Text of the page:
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Ithaca Mayor Svante Myrick ’09, right, speaks at the University Avenue entrance to the Ithaca City Cemetery July 30. Behind him are, from left, Joel Malina, Cornell vice president for university relations; Julee Johnson, former board president of Historic Ithaca and one of the co-founders of Friends of the Ithaca City Cemetery; and Christine O’Malley, preservation services coordinator for Historic Ithaca.

Cornell partners with city to restore historic cemetery

Cornell University is contributing $75,000 toward the preservation and maintenance of the Ithaca City Cemetery, joining in a partnership with the city of Ithaca to help repair and restore hillside vaults at the 16-acre historic site.

The cemetery – nestled between University Avenue, DeWitt Place and Cornell Avenue – is owned by the city and is the oldest cemetery in Ithaca, in use since the 1790s. While the city handles routine maintenance at the site, Historic Ithaca and its affiliate, the Friends of the Ithaca City Cemetery, advocate for its preservation, coordinate volunteer efforts and host clean-up days.

Several of the hillside vaults at the cemetery are in need of significant repair and restoration, including the family vault of former New York Gov. Alonzo Cornell, and his brother, Franklin C. Cornell; both were sons of university founder Ezra Cornell.

On July 30, representatives from the city, Historic Ithaca and Cornell gathered at the cemetery’s lower entrance to announce the partnership and to reflect on the site’s important cultural and historical role in the community and the importance of its upkeep. The pastoral burial ground is the final resting place of numerous city families and university-related notables, including descendants of university founder Ezra Cornell.

“The city cemetery stands here as an important visual record of our community’s past and remains a significant cultural landscape as well, to be appreciated by all,” said Christine O’Malley, preservation services coordinator for Historic Ithaca.

Julee Johnson, a former board president of Historic Ithaca and one of the co-founders of Friends of the Ithaca City Cemetery, noted that the cemetery also is “an archive of information about thousands of early Ithacans.”

O’Malley traced the history of the cemetery, which expanded through the 19th century, its planning and landscaping shaped by the U.S. rural cemetery movement. It is no longer an active cemetery today, other than a small parcel owned by Ithaca’s Temple Beth El, where occasional burials are still held.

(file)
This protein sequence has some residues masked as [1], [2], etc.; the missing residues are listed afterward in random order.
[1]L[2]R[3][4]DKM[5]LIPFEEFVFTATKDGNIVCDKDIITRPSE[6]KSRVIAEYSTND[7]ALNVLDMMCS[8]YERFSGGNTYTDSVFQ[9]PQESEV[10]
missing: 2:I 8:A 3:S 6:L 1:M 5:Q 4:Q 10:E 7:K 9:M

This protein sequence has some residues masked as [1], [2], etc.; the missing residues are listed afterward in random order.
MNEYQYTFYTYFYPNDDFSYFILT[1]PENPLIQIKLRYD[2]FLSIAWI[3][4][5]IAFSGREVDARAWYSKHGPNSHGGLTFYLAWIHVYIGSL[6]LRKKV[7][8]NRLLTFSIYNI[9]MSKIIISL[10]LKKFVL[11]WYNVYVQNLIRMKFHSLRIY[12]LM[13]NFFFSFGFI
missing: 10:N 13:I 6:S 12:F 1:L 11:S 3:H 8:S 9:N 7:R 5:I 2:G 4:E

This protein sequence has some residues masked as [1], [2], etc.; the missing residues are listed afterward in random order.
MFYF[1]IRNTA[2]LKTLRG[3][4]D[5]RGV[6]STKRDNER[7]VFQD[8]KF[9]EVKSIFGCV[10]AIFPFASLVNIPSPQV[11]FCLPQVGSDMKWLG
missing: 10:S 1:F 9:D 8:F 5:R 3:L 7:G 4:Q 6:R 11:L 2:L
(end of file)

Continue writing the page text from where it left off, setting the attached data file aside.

Ithaca Mayor Svante Myrick ’09 thanked members of Historic Ithaca and the Friends of the Ithaca City Cemetery for their passion, motivation and commitment to the cemetery. Myrick said the city realized it had neglected the site in past years and that urgent repairs, beyond volunteer conservation and upkeep work, were needed.

Last year, the city committed $75,000 in funding to enhance and upgrade the cemetery’s most fragile vaults.

“This is a gorgeous asset nestled right between the university and downtown Ithaca,” Myrick said, noting that students and city residents alike walk its paths, enjoy its setting and learn a bit about local history. “So investing in it only makes sense.”

Myrick said the city soon learned that the needed work couldn’t be achieved for just $75,000.

“I picked up the phone and called somebody who I thought might be interested, and that was [Cornell] President [Martha] Pollack,” he said. “She was committed right from the start. She understood what the Friends of the City of Ithaca Cemetery understand: This is an important part of our past, our present and our future.”

Joel Malina, Cornell vice president for university relations, said the university “was pleased to step forward with a contribution of $75,000” for the cemetery, which he called a “true local treasure.”

Many members of the Cornell family are interred at the cemetery, including a spouse and relatives of former New York Gov. Alonzo Cornell, and his older brother, Franklin C. Cornell; both were sons of university founder Ezra Cornell.

Malina noted just a few of the many other individuals with Cornell connections who are buried at the cemetery, including legendary Cornell professor Hiram Corson and emeritus professor and Cascadilla School founder Lucien Augustus Wait.

The Cornell contribution does not come with any specific requirements, but Malina noted that the university is “grateful that the area around the Cornell [family] vault is a place that the city staff hopes can be fortified.” Malina also thanked “all of you, and our neighbors, who care so much about this cemetery and our city’s history.”

“We are really delighted with this collaboration and the generosity of the city and Cornell University,” O’Malley said. “It really speaks to their commitment to this historic landscape, and it means a lot. It really will help us with the work, and we look forward to a lot of future repairs and improvements.”

Historic Ithaca’s cemetery clean-up days are open to the public. The next one is scheduled for 9:30 a.m. Sunday, Sept. 8; students from the Department of City and Regional Planning’s historic preservation program will participate.

The group hosts cemetery tours throughout the month of October; also in October, the annual Ithaca City Cemetery Sprint fundraiser is held. Details will be posted on Historic Ithaca’s Facebook page.

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Abby Butler